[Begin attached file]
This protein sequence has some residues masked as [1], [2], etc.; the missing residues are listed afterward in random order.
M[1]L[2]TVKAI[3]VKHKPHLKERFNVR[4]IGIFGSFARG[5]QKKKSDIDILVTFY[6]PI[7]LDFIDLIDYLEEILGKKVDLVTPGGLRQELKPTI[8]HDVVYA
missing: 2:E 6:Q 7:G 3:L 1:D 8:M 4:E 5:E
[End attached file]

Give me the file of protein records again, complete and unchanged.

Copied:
This protein sequence has some residues masked as [1], [2], etc.; the missing residues are listed afterward in random order.
M[1]L[2]TVKAI[3]VKHKPHLKERFNVR[4]IGIFGSFARG[5]QKKKSDIDILVTFY[6]PI[7]LDFIDLIDYLEEILGKKVDLVTPGGLRQELKPTI[8]HDVVYA
missing: 2:E 6:Q 7:G 3:L 1:D 8:M 4:E 5:E